By Cannon Brooke

After reading Paul Jacob’s post on the Continental Divide, I thought it would be fitting to comment on it and give the perspective/analysis from someone a little younger.

Jacob’s juxtaposition of liberal and progressive ideology was spot on, however, it lacked the background needed for greater discussion. After reading his article, he missed an important element to the dialogue – positive vs. negative liberty.

True, today’s ideological impasse is not well understood and, more than likely, is the primary reason for a lot of the vitriolic debate we have on government.  But after a little unpacking, it really boils down to different means to the same end.

The differentiation between positive and negative liberty to the untrained eye seems to be understood as freedom is freedom – pretty simple. But it is the variation that is salient to the discussion. I use the term liberal in the classical sense, since the word has been unjustly appropriated by the left and used in lieu of progressive.

Essentially, positive liberty is the liberty guaranteed to you by law, an unconditional right that no one can take this away from you. In most democratic countries, an example of positive liberty is the freedom of speech. Further, inherent in this conception, is the ability of citizens to participate in government with centralized structure and agency. In other words, positive liberty can be defined as the resources to act and the power to fulfill societies potential. Most progressives believe that the agency [the state] is justified in protecting the structure [social arrangements]. For instance, when the state uses positive liberty by addressing economic conditions that make some less free than others, the economy can be inimical to liberty for progressives.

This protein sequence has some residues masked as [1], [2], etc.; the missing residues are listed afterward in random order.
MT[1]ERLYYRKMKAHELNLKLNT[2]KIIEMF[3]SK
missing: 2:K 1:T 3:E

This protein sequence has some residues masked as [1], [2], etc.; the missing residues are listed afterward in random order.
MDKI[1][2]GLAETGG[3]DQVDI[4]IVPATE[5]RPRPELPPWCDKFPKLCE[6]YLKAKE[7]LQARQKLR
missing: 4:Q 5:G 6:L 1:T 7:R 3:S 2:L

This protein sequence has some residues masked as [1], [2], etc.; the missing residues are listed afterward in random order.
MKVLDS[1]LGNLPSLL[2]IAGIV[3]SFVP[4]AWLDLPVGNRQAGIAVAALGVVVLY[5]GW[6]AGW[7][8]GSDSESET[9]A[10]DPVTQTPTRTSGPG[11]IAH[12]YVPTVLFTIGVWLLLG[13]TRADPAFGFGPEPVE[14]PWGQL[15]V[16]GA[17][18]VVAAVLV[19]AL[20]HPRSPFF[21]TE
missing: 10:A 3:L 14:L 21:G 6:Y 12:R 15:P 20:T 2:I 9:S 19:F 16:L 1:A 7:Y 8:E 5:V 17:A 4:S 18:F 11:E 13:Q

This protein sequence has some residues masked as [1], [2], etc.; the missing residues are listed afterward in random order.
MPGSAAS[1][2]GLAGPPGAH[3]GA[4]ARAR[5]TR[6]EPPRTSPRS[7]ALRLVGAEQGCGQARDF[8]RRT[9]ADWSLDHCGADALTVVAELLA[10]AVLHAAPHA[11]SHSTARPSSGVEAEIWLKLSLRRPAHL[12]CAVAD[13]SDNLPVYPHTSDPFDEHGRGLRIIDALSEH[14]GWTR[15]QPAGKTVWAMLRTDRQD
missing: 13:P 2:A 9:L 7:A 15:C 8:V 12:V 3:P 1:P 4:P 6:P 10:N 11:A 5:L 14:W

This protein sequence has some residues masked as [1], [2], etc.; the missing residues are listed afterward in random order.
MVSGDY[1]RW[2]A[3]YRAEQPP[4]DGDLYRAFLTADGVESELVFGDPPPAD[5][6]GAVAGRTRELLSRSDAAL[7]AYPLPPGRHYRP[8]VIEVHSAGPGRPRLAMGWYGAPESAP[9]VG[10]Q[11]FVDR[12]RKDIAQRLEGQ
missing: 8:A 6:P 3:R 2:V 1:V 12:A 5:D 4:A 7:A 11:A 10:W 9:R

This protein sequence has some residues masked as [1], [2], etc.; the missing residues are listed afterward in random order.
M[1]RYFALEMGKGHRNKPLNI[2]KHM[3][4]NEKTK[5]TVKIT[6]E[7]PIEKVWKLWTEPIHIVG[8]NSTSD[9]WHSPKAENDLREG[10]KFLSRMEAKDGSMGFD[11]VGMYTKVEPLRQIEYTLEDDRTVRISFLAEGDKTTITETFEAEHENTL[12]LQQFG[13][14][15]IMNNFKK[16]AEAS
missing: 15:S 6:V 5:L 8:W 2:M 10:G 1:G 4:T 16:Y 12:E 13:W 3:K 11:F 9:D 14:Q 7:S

Negative liberty, on the other hand, is the freedom from interference by other people or agencies. Negative liberty is based off the concept of individualism, but in order for this to work, a line must sharply delineate where individuals can act unconstrained. Similar to positive liberty, negative liberty acknowledges a legitimate use of force by an agency, however, limits the power and role of that agency considerably. Another way to view negative liberty is that the particular liberty is the individual’s because no law has restricted their exercise of it. This is where liberals sharply contrast with progressives. Liberals believe that the state hinders liberty.

Understandably, the topic of negative vs. positive liberty seems like an academic debate, however; the implications in reality can turn out disastrous.

The problem is that perceptions of “justice” and “fairness” are too arbitrary, and they can easily be veiled as tyranny and restraint. I agree with Paul Jacob’s view that government is a force that is institutionalized and needs to be constrained by law and the people. Indeed, there seems to be quixotic sentiments towards government acquiring more power in the name of fairness. I find certain unease in the notion of positive liberty; this concept seems to carry with it an uncomfortably close danger of authoritarianism. What I find confusing is how progressives are confortable with the moral hazard that the paradox of positive liberty evokes.

There is an agreement between liberals [libertarians] and progressives—the understanding of the social contract theory—that acknowledges that in order to obtain protection from those who prey on the weak, we all enter into the social contract by submitting to the rule of law.

Nevertheless, the difference between liberals and progressive that is that liberals have a watchful eye on government and progressives are more willing to acquiesce liberties.

After all, constraint is the antithesis of liberty…

What do you think? Please comment!

Cannon Brooke is the policy analyst summer intern at the Grassroot Institute of Hawaii.

Cannon is from Seattle, Washington, and holds a Master of Arts in Political Science and a Bachelor of Arts in History and Political Science from Western Washington University. Much of his research is on policy and qualitative analysis, concentrating on American government, the legislative process and demographic trends.

 

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